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'I know what it feels like to be poor': Couple running old-school bakery at Upper Paya Lebar continues to sell buns priced from $1.30

'I know what it feels like to be poor': Couple running old-school bakery at Upper Paya Lebar continues to sell buns priced from $1.30
Husband-and-wife team Tan Li Hin (left) and Candy Ng (right) have operated Big Bakery for more than 30 years.
PHOTO: Shin Min Daily News

Concerned for blue-collar workers who patronise their shop, this couple who run a bakery in an Upper Paya Lebar industrial estate has continued to keep their prices low, selling buns and cakes from just $1.30.

Big Bakery, run by a husband-and-wife team, Tan Li Hin, 63, and Candy Ng, 57, has been in business for more than 30 years, reported Shin Min Daily News.

Besides old-school buns, the bakery offers a vast assortment of items, ranging from chiffon cakes, sugar rolls, a variety of tarts, cookies, as well as their signature crumble pies filled with fruit.

Their apple crumble pies are among the best selling, with one slice going for $2.80 and a whole pie at $27.

Other items, however, are priced more economically, starting from $1.30. These include buns with toppings or fillings such as cheese, curry, ham and sausages. For $1.50 one can get buns stuffed with char siew and tuna.

The couple shared that many of their customers are workers from the nearby factories who come to grab a bite just before daybreak.

"I know what it feels like to be poor as I was too, when I was young," Li Hin shared. "I will try to keep prices low for as long as I can."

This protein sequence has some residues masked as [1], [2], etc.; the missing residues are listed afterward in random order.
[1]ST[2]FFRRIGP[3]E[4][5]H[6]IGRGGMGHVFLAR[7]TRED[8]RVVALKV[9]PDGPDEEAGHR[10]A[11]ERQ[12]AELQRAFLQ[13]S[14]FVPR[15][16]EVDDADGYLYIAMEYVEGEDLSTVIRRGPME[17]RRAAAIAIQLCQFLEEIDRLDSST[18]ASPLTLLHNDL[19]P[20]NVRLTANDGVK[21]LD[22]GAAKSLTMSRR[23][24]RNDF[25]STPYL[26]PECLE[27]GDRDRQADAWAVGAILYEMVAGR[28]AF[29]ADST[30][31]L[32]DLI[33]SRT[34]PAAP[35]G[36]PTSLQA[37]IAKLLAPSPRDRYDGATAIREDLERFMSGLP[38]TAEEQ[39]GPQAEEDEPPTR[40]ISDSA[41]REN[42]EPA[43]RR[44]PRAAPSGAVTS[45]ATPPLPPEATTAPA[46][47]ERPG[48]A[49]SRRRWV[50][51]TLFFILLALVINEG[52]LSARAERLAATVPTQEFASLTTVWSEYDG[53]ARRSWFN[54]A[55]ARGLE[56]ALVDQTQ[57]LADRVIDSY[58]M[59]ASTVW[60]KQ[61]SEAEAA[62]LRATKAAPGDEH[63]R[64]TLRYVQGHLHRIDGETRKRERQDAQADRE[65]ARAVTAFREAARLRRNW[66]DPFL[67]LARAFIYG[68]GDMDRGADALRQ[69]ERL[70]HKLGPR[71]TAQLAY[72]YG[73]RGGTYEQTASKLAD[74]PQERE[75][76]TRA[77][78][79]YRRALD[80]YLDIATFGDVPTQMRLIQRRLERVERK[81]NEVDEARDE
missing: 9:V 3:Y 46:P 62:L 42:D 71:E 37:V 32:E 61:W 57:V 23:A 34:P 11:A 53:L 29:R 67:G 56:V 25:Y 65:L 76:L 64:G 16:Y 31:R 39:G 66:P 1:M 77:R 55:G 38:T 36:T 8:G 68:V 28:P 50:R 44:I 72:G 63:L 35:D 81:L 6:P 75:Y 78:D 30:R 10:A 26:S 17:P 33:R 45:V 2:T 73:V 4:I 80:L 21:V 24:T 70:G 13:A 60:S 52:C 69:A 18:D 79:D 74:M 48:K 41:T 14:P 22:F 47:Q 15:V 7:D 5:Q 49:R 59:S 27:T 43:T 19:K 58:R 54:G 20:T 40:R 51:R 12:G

According to 8days, both Li Hin and Candy are trained bakers. The former had learned the ropes early on in Taiwan, and had also apprenticed with a Hong Kong pastry chef who taught him how to make the crumble pies. Candy, who moved to Singapore from Malaysia, used to be a dim sum chef at The Westin Singapore hotel.

When interviewed by Shin Min, Candy admitted that higher food costs had driven them to raise prices for some of the items, such as their fruit pies, earlier this year.

"The pies use a lot of fresh fruits such as apples and blueberries, which are imported," said Candy, who added that prices of other essential ingredients such as eggs and flour have also gone up. "We have no choice but to increase our prices."

According to Shin Min, the bakery was buzzing with patrons on the weekend, with one customer even willing to wait for up to 1.5 hours for a pie.

The customer, Chen Huizhen (transliteration), 28, told the Chinese evening daily that the pies were sold out when she arrived at noon. She was told that they would only be ready after 1.5 hours and so she went to have lunch nearby before coming back to collect her order.

Huizhen added that she is "happy to support the business", due to the wide variety of old-school bakes sold as well as the friendliness of the bosses.

A typical day for the couple starts at 4.30am and ends at about 6pm. The bakery, located near Tai Seng MRT, is closed on Sundays.

There's also an interesting story as to how the bakery got its name.

Li Hin told Shin Min that the bakery had started with another partner, who later pulled out.

When they notified the Accounting and Corporate Regulatory Authority (Acra), they were told that they had to have a new name for the business.

The couple, who don't speak English, were stumped. A helpful Acra officer then suggested the auspicious-sounding name, "Big".

"We thought the word was simple and easy to remember, so we went ahead to register the company with the name," said Li Hin.

ALSO READ: Sold out in 2 hours: Toa Payoh baker hopes $1 buns can be reserved for low-income residents

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